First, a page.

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Pan Catalan (and belated Tomato Tuesday)

August 2, 2012

Happy August!

August means time for tomatoes. And my birthday. I like how those line up.

Last year I celebrated my 30th with a tapas party. This year? I’m still figuring that out. But in the meantime, my kitchen continues to turn out homemade tapas.

I have little to do with it; these things are so simple to make, they practically assemble themselves.

Take Pan Catalan. Otherwise known as pan con tomate or pan a la Catalana. This spectacularly easy-to-prepare appetizer combines two of my favorite things: tomatoes and bread. (Not that the other ingredients, garlic and olive oil, aren’t favorites, too…)

I always, always have tomatoes, olive oil, and garlic on hand. And since my girlfriend’s new weekend routine is to knead and toss three homemade baguettes in the oven, we usually have those, too.

Eventually my girlfriend is going to write a guest blog post about her homemade baguettes. I’m impatient, though, so first I’m going to tell you what to do with them.*

Though this recipe only calls for one tiny little tomato, it is still all about the essence of tomatoes (and the flavors of their sweet juices and seeds mingling with the fresh garlic and warm olive oil and bread).

Which reminds me… Last week, July 24th, was designated as Tomato Tuesday, a virtual Food Bloggers for Slave-Free Tomatoes event.

The impetus behind Tomato Tuesday was the Recipe for Change Campaign for Slave-Free Tomatoes. According to the Recipe for Change site, “in the past 15 years, over 1,000 people have been freed from slavery in Florida’s tomato fields.” A coalition of tomato pickers have developed the Fair Food Program, which “establishes a zero tolerance policy for slavery, child labor, and serious sexual harassment on Florida’s tomato farms.”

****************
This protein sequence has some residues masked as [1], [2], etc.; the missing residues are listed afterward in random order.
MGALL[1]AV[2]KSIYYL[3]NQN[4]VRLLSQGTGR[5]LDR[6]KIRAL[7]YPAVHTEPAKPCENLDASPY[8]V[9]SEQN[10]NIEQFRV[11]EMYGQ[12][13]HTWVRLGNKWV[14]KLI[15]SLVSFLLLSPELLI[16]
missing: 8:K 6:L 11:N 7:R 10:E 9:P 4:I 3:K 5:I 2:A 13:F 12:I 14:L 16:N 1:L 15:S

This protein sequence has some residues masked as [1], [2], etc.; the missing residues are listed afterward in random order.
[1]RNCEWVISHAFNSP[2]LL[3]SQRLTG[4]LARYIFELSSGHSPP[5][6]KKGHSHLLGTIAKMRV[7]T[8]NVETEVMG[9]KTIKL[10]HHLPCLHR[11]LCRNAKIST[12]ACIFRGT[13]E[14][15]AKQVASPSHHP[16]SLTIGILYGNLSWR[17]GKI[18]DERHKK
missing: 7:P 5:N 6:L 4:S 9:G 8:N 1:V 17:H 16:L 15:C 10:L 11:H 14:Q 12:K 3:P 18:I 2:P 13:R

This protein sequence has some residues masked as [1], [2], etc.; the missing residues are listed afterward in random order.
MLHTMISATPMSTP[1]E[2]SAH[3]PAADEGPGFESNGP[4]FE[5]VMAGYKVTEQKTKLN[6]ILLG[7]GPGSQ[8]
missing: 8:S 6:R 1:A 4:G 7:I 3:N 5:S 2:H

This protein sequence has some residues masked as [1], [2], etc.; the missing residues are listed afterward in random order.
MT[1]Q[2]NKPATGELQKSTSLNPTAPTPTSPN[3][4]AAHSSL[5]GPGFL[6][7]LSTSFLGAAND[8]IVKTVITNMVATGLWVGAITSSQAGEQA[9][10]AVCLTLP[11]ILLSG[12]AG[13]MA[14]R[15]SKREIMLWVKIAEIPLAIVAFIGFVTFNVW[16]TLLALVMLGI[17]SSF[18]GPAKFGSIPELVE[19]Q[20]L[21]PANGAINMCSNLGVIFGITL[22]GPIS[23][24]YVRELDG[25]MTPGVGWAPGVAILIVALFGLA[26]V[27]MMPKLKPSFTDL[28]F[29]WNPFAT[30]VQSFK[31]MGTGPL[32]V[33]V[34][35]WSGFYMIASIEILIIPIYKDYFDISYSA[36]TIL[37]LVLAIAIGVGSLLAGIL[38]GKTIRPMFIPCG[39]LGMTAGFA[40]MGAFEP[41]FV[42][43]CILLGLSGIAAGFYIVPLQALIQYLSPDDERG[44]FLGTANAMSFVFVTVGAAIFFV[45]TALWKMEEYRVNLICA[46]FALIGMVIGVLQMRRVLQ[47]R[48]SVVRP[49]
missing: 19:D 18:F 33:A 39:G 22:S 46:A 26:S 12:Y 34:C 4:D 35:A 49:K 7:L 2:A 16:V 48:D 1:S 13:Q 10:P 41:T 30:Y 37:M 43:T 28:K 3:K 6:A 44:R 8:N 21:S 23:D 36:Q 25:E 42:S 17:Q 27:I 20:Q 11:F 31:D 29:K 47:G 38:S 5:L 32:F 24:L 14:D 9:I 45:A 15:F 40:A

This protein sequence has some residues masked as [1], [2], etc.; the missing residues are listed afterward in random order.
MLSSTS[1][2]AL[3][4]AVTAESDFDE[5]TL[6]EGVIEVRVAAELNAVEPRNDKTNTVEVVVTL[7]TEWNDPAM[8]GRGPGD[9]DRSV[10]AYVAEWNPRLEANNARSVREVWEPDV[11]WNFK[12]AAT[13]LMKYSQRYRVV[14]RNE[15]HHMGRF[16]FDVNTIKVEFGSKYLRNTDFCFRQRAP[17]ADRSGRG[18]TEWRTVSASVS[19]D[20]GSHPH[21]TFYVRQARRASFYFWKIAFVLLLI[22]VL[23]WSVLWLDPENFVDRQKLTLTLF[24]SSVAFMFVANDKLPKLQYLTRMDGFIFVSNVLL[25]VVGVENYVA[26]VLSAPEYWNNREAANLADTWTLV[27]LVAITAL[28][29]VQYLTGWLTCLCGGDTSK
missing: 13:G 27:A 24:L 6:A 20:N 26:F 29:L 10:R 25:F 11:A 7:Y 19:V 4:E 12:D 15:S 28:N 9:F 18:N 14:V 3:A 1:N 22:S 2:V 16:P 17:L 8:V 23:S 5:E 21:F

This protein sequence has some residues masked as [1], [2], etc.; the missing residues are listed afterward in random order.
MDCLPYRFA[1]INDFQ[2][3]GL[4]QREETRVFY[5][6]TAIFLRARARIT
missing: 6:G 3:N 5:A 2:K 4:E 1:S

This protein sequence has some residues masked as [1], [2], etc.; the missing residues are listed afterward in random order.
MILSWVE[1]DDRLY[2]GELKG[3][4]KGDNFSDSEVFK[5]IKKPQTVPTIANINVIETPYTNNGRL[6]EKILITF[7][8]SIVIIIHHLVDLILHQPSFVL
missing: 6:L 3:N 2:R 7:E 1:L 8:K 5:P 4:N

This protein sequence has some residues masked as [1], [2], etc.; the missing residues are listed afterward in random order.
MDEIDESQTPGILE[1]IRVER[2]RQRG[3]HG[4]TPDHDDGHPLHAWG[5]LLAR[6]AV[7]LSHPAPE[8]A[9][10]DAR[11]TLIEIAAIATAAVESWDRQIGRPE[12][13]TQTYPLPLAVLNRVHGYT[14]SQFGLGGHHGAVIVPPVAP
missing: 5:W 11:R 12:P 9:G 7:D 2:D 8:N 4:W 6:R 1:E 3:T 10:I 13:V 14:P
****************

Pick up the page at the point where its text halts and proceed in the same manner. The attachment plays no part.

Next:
Although stores like Trader Joe’s and Whole Foods have already joined the Fair Food Program, many major grocery store chains have not yet pledged to do the same.

You can help! Send a message asking major U.S. supermarket chains to join the Fair Food Program and stock slave-free tomatoes. It’s as simple as filling in your name and address.

Not having time to stay caught up on everyone else’s wonderful food blogs, I somehow missed this slave-free tomato awareness event last Tuesday, but just happened to post about the flavor superiority of non-supermarket tomatoes, anyway. When I learned about Food Bloggers for Slave-Free Tomatoes, I felt sorry to have missed the chance to join in and spread the word. But better late than never!

So please make an effort to buy local tomatoes from CSA shares and farmer’s markets, grow your own tomatoes, or buy them from stores that have committed to the Fair Food Program, like Whole Foods and Trader Joe’s.

And meanwhile, choose one ripe (and slave-free) tomato to make yourself some Pan Catalan. I spent countless pesetas, in Spain’s pre-euro days, on this Catalonian appetizer that consists of toasted bread rubbed with fresh tomato and garlic.

Just one bite can transport me back to Barcelona. It’s no wonder this keeps showing up on my table.

* … besides making super delicious baguette French toast, which tastes even better once the loaves have become slightly stale.

Print this recipe.

RECIPE:

Pan Catalan

(Serves 4 as an appetizer)

Ingredients:
~ 12-16 slices of baguette, or some other nice bread
~ 1 small tomato
~ 1 clove of garlic
~ generous drizzling of olive oil
~ salt, to taste

How to make it:

1. Very lightly grill or toast the bread. (I like to brush the slices with a bit of olive oil before doing this, especially if I’m grilling it, but this extra olive oil can be skipped.)

2. Once toasted, lightly rub (or “grate”) the garlic clove over the top of each slice of bread. I often cut the clove in half first just to provide an easier grip on it. (And as you can see, I only grated away about ¼ of a clove for 6 slices of bread: enough to be piquant but not overwhelmingly garlicky.)

3. Cut the tomato in half horizontally, and rub the tomato juices across the tops of the bread slices, aiming for enough tomato flavor, but without making the toast soggy.

4. Drizzle over some olive oil and sprinkle with salt.

5. Serve warm. Preferably with sangria.

Print this recipe!

Related recipe posts:
> Tapas Party: Sangria, Queso de Cabra, and Papas Bravas
> Homemade Mayonnaise and Garlic Aioli
> Gazpacho Soup

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24 Comments leave one →
  1. August 2, 2012 9:20 am